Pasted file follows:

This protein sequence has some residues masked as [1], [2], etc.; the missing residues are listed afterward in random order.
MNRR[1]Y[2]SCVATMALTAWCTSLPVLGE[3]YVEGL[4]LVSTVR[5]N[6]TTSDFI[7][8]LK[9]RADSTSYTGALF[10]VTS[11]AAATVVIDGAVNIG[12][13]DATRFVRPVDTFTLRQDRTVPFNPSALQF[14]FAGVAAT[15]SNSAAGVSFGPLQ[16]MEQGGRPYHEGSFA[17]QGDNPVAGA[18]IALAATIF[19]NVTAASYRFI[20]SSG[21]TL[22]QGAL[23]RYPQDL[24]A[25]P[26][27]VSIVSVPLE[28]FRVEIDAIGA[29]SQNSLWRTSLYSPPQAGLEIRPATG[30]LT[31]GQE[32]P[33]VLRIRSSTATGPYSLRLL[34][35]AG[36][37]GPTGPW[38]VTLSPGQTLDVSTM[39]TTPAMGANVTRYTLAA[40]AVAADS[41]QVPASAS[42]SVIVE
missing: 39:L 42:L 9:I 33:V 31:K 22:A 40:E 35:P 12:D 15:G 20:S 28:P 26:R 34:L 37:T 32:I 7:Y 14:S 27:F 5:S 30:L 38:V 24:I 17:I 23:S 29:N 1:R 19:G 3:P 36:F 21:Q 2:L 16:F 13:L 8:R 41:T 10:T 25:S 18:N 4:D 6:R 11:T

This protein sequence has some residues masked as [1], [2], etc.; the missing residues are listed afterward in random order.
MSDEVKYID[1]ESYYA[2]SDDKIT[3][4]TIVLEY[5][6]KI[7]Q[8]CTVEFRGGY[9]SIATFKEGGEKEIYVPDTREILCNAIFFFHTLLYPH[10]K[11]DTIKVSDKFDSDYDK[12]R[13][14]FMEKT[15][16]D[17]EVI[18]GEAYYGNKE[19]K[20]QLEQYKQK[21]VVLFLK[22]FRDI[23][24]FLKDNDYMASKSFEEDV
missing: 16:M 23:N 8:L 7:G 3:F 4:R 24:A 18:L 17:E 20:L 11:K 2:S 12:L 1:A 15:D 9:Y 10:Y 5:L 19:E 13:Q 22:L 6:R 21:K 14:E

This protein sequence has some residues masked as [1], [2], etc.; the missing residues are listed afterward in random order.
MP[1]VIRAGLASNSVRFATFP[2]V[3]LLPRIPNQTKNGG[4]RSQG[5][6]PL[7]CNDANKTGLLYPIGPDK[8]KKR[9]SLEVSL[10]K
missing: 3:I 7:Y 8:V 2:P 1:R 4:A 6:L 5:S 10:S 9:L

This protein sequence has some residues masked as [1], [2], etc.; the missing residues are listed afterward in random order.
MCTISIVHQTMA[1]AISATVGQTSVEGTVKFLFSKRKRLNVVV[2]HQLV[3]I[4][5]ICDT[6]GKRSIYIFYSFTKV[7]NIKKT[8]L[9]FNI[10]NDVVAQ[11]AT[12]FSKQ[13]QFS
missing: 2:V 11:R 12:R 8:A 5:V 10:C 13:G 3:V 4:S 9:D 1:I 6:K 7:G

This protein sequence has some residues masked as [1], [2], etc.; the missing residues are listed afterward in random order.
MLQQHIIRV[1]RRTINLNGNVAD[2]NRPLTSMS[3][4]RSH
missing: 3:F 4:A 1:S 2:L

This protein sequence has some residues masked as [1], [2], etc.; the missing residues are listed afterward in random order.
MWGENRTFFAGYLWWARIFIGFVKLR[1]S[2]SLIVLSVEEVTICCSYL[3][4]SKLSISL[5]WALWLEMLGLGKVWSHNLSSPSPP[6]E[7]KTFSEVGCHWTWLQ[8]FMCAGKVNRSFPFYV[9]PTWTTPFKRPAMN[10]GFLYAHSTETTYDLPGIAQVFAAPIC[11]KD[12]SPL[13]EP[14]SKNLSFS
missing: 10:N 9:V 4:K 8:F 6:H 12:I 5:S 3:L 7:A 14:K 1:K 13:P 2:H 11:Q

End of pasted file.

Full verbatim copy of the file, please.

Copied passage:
This protein sequence has some residues masked as [1], [2], etc.; the missing residues are listed afterward in random order.
MNRR[1]Y[2]SCVATMALTAWCTSLPVLGE[3]YVEGL[4]LVSTVR[5]N[6]TTSDFI[7][8]LK[9]RADSTSYTGALF[10]VTS[11]AAATVVIDGAVNIG[12][13]DATRFVRPVDTFTLRQDRTVPFNPSALQF[14]FAGVAAT[15]SNSAAGVSFGPLQ[16]MEQGGRPYHEGSFA[17]QGDNPVAGA[18]IALAATIF[19]NVTAASYRFI[20]SSG[21]TL[22]QGAL[23]RYPQDL[24]A[25]P[26][27]VSIVSVPLE[28]FRVEIDAIGA[29]SQNSLWRTSLYSPPQAGLEIRPATG[30]LT[31]GQE[32]P[33]VLRIRSSTATGPYSLRLL[34][35]AG[36][37]GPTGPW[38]VTLSPGQTLDVSTM[39]TTPAMGANVTRYTLAA[40]AVAADS[41]QVPASAS[42]SVIVE
missing: 39:L 42:L 9:I 33:V 31:K 22:A 40:E 35:P 12:D 15:G 20:S 28:P 26:R 34:L 37:T 32:I 7:Y 14:S 27:F 5:S 30:L 38:V 24:I 17:I 23:S 29:N 1:R 19:G 3:P 36:F 21:Q 2:L 16:F 13:L 8:R 41:T 10:T 25:S 18:N 4:D 6:R 11:T

This protein sequence has some residues masked as [1], [2], etc.; the missing residues are listed afterward in random order.
MSDEVKYID[1]ESYYA[2]SDDKIT[3][4]TIVLEY[5][6]KI[7]Q[8]CTVEFRGGY[9]SIATFKEGGEKEIYVPDTREILCNAIFFFHTLLYPH[10]K[11]DTIKVSDKFDSDYDK[12]R[13][14]FMEKT[15][16]D[17]EVI[18]GEAYYGNKE[19]K[20]QLEQYKQK[21]VVLFLK[22]FRDI[23][24]FLKDNDYMASKSFEEDV
missing: 16:M 23:N 8:L 7:G 3:F 4:R 24:A 18:L 17:E 20:L 11:K 2:S 12:L 1:A 15:D 9:Y 10:Y 5:L 19:E 13:Q 22:L 6:R 21:K 14:E

This protein sequence has some residues masked as [1], [2], etc.; the missing residues are listed afterward in random order.
MP[1]VIRAGLASNSVRFATFP[2]V[3]LLPRIPNQTKNGG[4]RSQG[5][6]PL[7]CNDANKTGLLYPIGPDK[8]KKR[9]SLEVSL[10]K
missing: 3:I 7:Y 8:V 2:P 1:R 4:A 6:L 5:S 10:S 9:L

This protein sequence has some residues masked as [1], [2], etc.; the missing residues are listed afterward in random order.
MCTISIVHQTMA[1]AISATVGQTSVEGTVKFLFSKRKRLNVVV[2]HQLV[3]I[4][5]ICDT[6]GKRSIYIFYSFTKV[7]NIKKT[8]L[9]FNI[10]NDVVAQ[11]AT[12]FSKQ[13]QFS
missing: 2:V 11:R 12:R 8:A 5:V 10:C 13:G 3:V 4:S 9:D 1:I 6:K 7:G

This protein sequence has some residues masked as [1], [2], etc.; the missing residues are listed afterward in random order.
MLQQHIIRV[1]RRTINLNGNVAD[2]NRPLTSMS[3][4]RSH
missing: 3:F 4:A 1:S 2:L

This protein sequence has some residues masked as [1], [2], etc.; the missing residues are listed afterward in random order.
MWGENRTFFAGYLWWARIFIGFVKLR[1]S[2]SLIVLSVEEVTICCSYL[3][4]SKLSISL[5]WALWLEMLGLGKVWSHNLSSPSPP[6]E[7]KTFSEVGCHWTWLQ[8]FMCAGKVNRSFPFYV[9]PTWTTPFKRPAMN[10]GFLYAHSTETTYDLPGIAQVFAAPIC[11]KD[12]SPL[13]EP[14]SKNLSFS
missing: 10:N 9:V 4:K 8:F 6:H 12:I 5:S 3:L 7:A 14:K 1:K 13:P 2:H 11:Q